The New Zealand Press Council has not upheld a complaint against The Dominion Post by Eamon Sloan of Elsdon about a cartoon by Tom Scott which was alleged to be “no more than a dirty joke”.

Mr Sloan’s complaint to the Press Council was triggered by a cartoon published on 6 February 2006, which depicted two male characters, apparently sheep farmers or musterers. An insert draws attention to a recently released film, Brokeback Mountain, which achieved some notoriety by raising the question of homosexual love. One man is saying to the other, “Two guys out on the plains, herding hundreds of perfectly attractive sheep, get lonely and hit on each other? I don’t get it…”

The Complaint
In an e-mail to the editor Mr Sloan contended that this “was more than a bit over the edge.” He noted that he had previously pointed out Tom Scott’s “proclivities for smut and sexual innuendo…. The latest effort enters forbidden territory to recommend bestiality as an alternative for lonely shepherds.” Writing again to the editor on 23 February Mr Sloan observed that while a cartoonist may be allowed some ‘poetic licence’ this should not be “exploited so as to cause offence”. He noted that the newspaper, in the section advertising ‘Adult Entertainment’, printed a statement expressly reserving the right “not to print any words or sentences …. unsuitable to our readership” and suggested that the “same standard” be applied to Mr Scott’s cartoons.

The editor of The Dominion Post replied on 1 March declining “to censor Mr Scott’s work” and noting, “As with our columnists (he) is given wide licence to bring his imagination and skill to the issues of the day.” He acknowledged that “this may not always be to everyone’s taste, but good cartoons are often provocative.”

Not satisfied with the editor’s response Mr Sloan wrote to the Press Council on 15 March. He did not accept the editor’s defence of Tom Scott’s abilities to deal with “the issues of the day” contending that “Advancing a case for bestiality is hardly a burning issues of the day. The entire subject is in no way humorous and I would say the less we hear about it the better.” Adding that his complaint “turns on the issue of decency and particularly as it relates to cartooning in a family newspaper”, he asked that the Press Council make “a finding that the cartoons [the reference is to the cartoon of 6 February and an earlier effort of 21 October 2004] in question … contain unnecessary and offensive sexual innuendo.” The earlier cartoon is outside the time-limit for complaints to the Council and was not considered.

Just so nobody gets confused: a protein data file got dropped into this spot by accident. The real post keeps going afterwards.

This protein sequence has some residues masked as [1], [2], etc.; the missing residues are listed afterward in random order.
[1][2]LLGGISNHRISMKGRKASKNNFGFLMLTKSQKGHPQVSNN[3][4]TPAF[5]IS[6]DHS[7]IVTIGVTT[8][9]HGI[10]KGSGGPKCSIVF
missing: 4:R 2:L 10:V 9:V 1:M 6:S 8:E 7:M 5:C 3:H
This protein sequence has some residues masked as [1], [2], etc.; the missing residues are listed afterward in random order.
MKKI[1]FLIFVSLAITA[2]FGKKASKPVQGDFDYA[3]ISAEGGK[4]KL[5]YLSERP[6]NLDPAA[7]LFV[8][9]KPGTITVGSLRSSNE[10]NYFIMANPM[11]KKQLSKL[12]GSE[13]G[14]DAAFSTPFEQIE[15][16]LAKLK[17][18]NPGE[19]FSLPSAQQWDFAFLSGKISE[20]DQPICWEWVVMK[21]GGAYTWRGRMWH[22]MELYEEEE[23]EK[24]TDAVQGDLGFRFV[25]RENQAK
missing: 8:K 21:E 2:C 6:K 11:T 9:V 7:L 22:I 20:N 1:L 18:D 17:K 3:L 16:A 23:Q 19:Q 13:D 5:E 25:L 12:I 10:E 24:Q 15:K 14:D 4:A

Making the point that the Council’s Statement of Principles makes no specific provision for the matter of giving offence, Mr Sloan cited Principle 8 to do with Discrimination, warning against placing of gratuitous emphasis on gender, religion, etc. (Mr Sloan submitted that the New Zealand Council should add to its Statement of Principles, the Australian Press Council’s Principle # 6 which refers to “material …. expected to cause offence.” This suggestion is not further pursued here.)

The Press Council notes that Mr Scott’s cartoons appear as a feature of the editorial page in The Dominion Post, directly beneath a sub-heading “Opinion”. The page almost always carries a major opinion piece as well as the day’s Letters to the Editor and the Editorial. There is no question but that this is a forum for the expression of differing points of view, for putting into the public realm individual slants on issues and events. As such the page in every way fulfils the duty of a newspaper to provide for the free expression of opinion.

It goes without saying that cartooning is integral to this vital function and purpose in a newspaper. Equally there is no doubt that the views and interpretations of matters in the public eye of cartoonists, as other contributors to the page, will not satisfy everyone or be to the taste of all.

The Press Council does not set itself up as an arbiter of taste or of what meets or does not meet ever-changing and evolving notions of decency and acceptability in the public discourse. There are lines which should not be crossed. But it is the prerogative of editors to make judgments on such matters, in the interest of their newspaper. The Press Council has consistently ruled in favour of editors’ responsibility for their editorial page. It would take extreme circumstances to do with risk to the public interest or gratuitous offence to a particular group, for the Council to rule otherwise. This is not one of those cases.

Mr Sloan’s complaint is not upheld.

Press Council members considering this complaint were Barry Paterson (Chairman), Lynn Scott, Aroha Puata, Penny Harding, Ruth Buddicom, Denis McLean, Terry Snow, Alan Samson, Keith Lees, Clive Lind, and John Gardner.


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